Work Around Odd Windows, Nonfunctional Fireplaces and More

With odd-shaped windows and brick walls, it would be hard to know where to start. But it can be done.
With odd-shaped windows and brick walls, it would be hard to know where to start. But it can be done.
iStockphoto/Thinkstock

Finding your dream home is pretty tough, even if you have relaxed standards for what that dream consists of. When home shopping, most people compile a few lists: wishes, would be nice if and must-haves. Maybe you refuse to close a deal on anything without a garage. Perhaps a nice outdoor living space is your top priority. We all have things that we won't bend on, and you should stick to your guns on those features.

But when buying a house, you may find that getting that dream backyard or sunroom comes with a caveat - you'll have to also take an odd window, a closet that seems out of place or a fireplace that doesn't do much more than sit there, cold and empty. Some homes just have weird features that you have to try to work around. You'll find that keeping an open mind and searching for your inner creative genius is the best way to tackle these issues.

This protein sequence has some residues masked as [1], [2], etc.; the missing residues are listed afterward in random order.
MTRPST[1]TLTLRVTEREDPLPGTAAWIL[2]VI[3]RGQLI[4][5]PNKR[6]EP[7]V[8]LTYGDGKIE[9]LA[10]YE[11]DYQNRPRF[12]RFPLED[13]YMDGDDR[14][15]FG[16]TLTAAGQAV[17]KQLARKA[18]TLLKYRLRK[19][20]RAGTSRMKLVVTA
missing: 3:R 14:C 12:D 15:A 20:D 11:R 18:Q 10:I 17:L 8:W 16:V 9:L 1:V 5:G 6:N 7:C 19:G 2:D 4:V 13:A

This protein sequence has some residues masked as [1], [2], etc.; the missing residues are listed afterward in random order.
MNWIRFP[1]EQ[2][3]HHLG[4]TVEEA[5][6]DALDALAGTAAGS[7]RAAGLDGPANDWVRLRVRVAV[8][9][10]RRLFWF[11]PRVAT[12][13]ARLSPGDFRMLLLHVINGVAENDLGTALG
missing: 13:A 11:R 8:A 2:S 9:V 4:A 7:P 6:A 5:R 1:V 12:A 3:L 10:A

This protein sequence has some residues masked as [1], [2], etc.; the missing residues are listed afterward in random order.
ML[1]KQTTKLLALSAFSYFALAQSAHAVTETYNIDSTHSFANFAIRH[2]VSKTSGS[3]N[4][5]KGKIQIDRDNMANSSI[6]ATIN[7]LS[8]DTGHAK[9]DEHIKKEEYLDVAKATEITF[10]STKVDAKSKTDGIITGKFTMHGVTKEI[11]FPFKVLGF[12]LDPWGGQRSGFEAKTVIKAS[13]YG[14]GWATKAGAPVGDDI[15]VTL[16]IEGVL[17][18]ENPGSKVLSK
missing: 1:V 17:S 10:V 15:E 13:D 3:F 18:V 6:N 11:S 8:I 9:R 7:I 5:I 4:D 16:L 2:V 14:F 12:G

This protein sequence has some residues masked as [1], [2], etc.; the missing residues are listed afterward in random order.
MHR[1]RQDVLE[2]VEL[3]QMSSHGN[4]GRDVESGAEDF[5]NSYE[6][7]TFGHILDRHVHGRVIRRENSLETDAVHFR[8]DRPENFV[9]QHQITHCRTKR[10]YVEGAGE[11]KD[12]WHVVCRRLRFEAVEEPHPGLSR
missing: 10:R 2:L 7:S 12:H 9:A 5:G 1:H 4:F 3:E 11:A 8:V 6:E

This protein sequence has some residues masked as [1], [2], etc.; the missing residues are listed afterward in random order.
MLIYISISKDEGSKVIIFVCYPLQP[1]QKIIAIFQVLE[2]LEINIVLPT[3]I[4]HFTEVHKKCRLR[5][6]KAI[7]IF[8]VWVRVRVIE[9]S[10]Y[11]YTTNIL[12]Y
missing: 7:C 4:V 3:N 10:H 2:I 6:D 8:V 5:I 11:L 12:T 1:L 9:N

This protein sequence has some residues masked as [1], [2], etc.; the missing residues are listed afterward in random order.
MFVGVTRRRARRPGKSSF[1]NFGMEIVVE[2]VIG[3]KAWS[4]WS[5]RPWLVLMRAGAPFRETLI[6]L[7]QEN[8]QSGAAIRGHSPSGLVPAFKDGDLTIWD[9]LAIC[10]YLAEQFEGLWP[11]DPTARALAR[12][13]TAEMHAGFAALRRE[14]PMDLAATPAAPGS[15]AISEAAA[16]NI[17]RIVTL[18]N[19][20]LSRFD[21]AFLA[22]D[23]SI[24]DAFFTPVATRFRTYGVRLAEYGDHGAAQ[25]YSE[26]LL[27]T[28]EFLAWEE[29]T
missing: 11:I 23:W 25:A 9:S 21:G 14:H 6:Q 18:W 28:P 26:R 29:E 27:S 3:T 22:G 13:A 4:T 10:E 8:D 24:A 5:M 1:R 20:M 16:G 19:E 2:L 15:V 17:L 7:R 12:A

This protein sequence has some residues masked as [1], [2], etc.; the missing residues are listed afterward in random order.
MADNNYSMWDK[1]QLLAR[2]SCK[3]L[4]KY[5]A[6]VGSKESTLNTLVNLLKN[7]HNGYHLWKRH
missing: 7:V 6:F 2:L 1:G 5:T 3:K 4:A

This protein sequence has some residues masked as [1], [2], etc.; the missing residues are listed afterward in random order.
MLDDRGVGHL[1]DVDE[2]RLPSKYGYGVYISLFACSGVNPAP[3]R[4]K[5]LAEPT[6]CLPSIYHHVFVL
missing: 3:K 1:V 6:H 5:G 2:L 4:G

Sometimes these features are a result of poor craftsmanship or architectural design. Other times, they're supposed to be that way, a flourish of a designer's whimsy that you don't quite get. Especially in the world of cookie-cutter houses, occasionally a builder wants to add a unique element that sets the house apart. Either way, it's now something you need to deal with in order to land your otherwise dream home. In trying to make your house a reflection of you, it can be stressful to deal with an element that you've never had experience with before. By accentuating uncommon features of a room, you have the opportunity to create a focal point that will make your guests ooh and aah.

 

How to Decorate Oddly Shaped Windows

Bay windows, arched windows and hexagonal windows are unique details that are often appealing to new homebuyers. That is, until it comes to figuring out how to decorate them. Regardless of the shape, owners still need to be able to control light and keep things private, but standard window coverings don't usually come in unusual shapes, so rarely is there a pre-fab solution. Don't worry, though, there are many creative solutions that will do your window and your decorating scheme justice.